In 1935, on the occasion of its completion, President Franklin D. Roosevelt dedicated the Hoover Dam by unveiling a sculpture titled “Winged Figures of the Republic.”
Sculpted from bronze are two winged figures sitting atop a black polished base surrounded by a floor inlaid with a celestial map. It commemorates the 96 men who died during the construction of the dam.
In 2008, artists Judd Morrissey and Mark Jeffery visited the Hoover Dam and were captivated by the New Deal-era piece. “Winged Figures of the Republic” inspired their creation of a digital, literary and visual performance artwork entitled “The Precession.”
Jeffery explained that the Earth is on a precession, where the axis shifts over a period of 26,000 years. This is mapped out in the sculpture at the Hoover Dam and is also represented in their piece.
“The Precession” will be presented at the ASU Art Museum Feb. 17-18 in a three-hour performance.
The exhibition includes choreographed readings of texts, a Busby Berkeley-inspired movement sequence mixing gestures of labor with formations based on stars and live screen-based responses to works by Sol LeWitt and Rebecca Horn.
“It was kind of a funny accident as to how we came to building this piece of work,” Jeffery said. “In 2008, (President) Obama was on his presidential campaign, and he was basically remixing this American Dream. At the same time there was the recession, putting people back to work, and we were looking at that same thing with the New Deal era in the sculpture at the dam.”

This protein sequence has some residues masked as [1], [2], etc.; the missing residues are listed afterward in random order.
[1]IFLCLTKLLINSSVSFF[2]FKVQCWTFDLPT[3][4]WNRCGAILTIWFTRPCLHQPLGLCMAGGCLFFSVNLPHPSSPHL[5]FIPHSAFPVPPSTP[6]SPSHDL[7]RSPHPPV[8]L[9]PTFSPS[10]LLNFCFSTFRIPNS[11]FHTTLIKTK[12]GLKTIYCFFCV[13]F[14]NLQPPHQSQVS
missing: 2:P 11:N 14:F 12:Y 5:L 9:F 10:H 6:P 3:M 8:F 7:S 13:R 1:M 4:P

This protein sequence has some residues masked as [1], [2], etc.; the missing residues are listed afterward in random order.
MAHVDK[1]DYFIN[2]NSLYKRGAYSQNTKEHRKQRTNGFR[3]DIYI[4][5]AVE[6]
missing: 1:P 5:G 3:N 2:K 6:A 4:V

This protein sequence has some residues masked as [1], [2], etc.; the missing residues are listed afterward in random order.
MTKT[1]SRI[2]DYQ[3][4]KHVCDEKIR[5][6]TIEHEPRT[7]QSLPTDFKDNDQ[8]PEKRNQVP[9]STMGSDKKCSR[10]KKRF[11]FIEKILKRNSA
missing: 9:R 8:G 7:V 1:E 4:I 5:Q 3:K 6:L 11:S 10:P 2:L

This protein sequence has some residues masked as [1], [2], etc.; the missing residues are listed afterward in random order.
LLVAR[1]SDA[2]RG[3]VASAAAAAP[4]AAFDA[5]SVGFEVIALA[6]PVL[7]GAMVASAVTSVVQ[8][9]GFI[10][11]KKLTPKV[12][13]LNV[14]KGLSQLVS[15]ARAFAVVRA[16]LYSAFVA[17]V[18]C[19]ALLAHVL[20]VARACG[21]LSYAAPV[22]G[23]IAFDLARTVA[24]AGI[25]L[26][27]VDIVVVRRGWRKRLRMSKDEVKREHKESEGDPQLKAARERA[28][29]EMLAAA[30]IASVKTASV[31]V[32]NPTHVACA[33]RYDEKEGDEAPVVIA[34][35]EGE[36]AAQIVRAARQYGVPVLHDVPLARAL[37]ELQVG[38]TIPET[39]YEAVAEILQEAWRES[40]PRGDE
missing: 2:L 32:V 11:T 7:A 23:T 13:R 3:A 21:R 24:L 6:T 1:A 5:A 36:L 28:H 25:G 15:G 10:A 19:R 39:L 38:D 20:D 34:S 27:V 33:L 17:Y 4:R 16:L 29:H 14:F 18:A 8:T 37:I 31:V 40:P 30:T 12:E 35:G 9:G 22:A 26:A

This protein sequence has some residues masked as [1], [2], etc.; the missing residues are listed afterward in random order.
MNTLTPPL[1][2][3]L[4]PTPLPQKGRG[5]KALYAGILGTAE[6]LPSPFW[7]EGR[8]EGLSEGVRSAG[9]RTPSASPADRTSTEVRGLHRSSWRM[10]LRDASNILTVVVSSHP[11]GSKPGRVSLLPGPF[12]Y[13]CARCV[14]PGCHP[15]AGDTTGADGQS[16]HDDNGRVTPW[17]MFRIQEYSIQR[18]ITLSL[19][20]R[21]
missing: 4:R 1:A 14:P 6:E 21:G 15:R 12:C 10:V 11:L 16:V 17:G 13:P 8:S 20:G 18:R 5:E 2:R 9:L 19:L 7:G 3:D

“The Precession” was most recently presented at Hyde Park Art Center in Chicago. Morrissey said one of the biggest challenges in creating the performance was rescaling the piece to fit the gallery at the ASU Art Museum.
“We are essentially remapping the piece — it changes based on the scale,” Morrissey said. “For this version we are doing a three-screen projection … and we have an artist coming in who does a floor-to-wall installation with tape that is a cross between a celestial map and wall drawings.”
The preparation also includes choreographing a dance with ASU dance students, setting up projection screens and working with a physicist and astrologer on their presentations for the piece, Morrissey said.
Jeffery said most who come to the exhibit are intrigued by the image-making complexity the piece displays. “The Precession” essentially layers many different aspects from dance to artwork to performances much like a poem does, he said.
“People seem to be very struck by the work — it’s quite slow, things take time to unfold and its not theatrical, but I think people are seeing a visual artwork that is sort of all these objects being layered … and people are very interested by that,” Jeffery said.
While Jeffery is in charge of the choreography and dramatic aspects of “The Precession,” Morrissey is involved with the computational and visual components working with the display systems and what goes on screen.
The artists do not have a particular message to impart to audiences. Each viewer may come away with their own meaning of the work, they said.
“We aren’t trying to convey any exact message, we are really interested in what message people bring and what they take away from it,” Morrissey said.
“We call it a performance poem in the sense that often when you read poetry you think of how maybe an image is with you immediately or maybe a week later how it impacts you,” Jeffery said.
As far as future plans for “The Precession,” Jeffery and Morrissey are hoping that the museum exposure leads to more performances at galleries around the country. They are also starting to work on a project that looks at forensics, anatomy and crime scenes.
“The Precession” will be on display from 1 p.m. to 4 p.m. Friday and Saturday at the ASU Art Museum. Admission is free, and guests are welcome to visit the performance at any time during the three hours.
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